- A weighted: 130.1uV/97.9uV, -86.7dBW/-89.2dBW

- Output noise (mono mode), 8-ohm load, balanced inputs terminated with 600 ohms
- Wideband: 501.0uV, -73.0dBW
- A weighted: 188.5uV, -83.5dBW

- Output noise (mono mode), 8-ohm load, unbalanced inputs terminated with 1k ohms
- Wideband: 498.3uV, -75.1dBW
- A weighted: 190.7uV, -83.4dBW

Parasound’s Halo JC 5 is one of the latest results of John Curl’s long-established expertise in power-amplifier design. Weighing a hefty 90 pounds, it’s a beautiful unit, impressive indeed.

The frequency responses for the Halo JC 5’s stereo and mono modes are plotted in Charts 1A and 1B. Notable are the smooth high-frequency rolloff and the good regulation with load changes. The greater rolloff in mono mode is essentially caused by the outputs of the two stereo channels in series into the loads.

The JC 5’s total harmonic distortion (THD) plus noise and SMPTE intermodulation distortion are shown in Charts 2A and 2B for, respectively, the stereo and mono modes. (In mono mode, the JC 5 is specified for 8-ohm loads.)

Charts 3A and 3B plot the Halo JC 5’s THD+N vs. frequency and power. The rise in high-frequency distortion is typical of most of the power amplifiers I test.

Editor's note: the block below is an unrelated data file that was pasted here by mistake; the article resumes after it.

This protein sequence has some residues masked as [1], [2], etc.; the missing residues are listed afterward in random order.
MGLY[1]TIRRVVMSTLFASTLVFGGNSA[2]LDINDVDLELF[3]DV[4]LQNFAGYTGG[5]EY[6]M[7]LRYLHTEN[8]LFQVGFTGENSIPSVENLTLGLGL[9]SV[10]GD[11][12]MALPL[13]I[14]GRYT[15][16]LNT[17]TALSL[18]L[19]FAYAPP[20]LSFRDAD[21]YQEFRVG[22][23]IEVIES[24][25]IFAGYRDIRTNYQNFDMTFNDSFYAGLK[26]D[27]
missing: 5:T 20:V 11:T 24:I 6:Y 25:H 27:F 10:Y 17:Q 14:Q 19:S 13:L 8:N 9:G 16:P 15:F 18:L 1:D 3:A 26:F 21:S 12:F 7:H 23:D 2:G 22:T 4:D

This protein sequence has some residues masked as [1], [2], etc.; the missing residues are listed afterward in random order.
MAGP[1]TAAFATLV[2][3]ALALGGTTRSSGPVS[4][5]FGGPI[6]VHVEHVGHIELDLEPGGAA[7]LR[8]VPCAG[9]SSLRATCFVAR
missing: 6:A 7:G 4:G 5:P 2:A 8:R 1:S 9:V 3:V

The Halo JC 5’s damping factor vs. frequency in stereo mode, plotted in Chart 4, is typical of solid-state amplifiers: high at low frequencies, and falling above a few hundred hertz. Not surprisingly, the result in mono mode (not shown) looked similar, but with about half the damping factor. Again, this is because, in mono mode, the output is the series output of the two stereo channels.

Chart 5, the spectrum of a 10W, 1kHz signal into 8 ohms, shows low amounts of signal harmonics, mainly the second and third harmonics -- a good thing for sound. Also visible, however, are large amounts of line-based hum harmonics; these are of high enough magnitude to contribute to the total harmonic measurement amount.

Chart 1A - stereo mode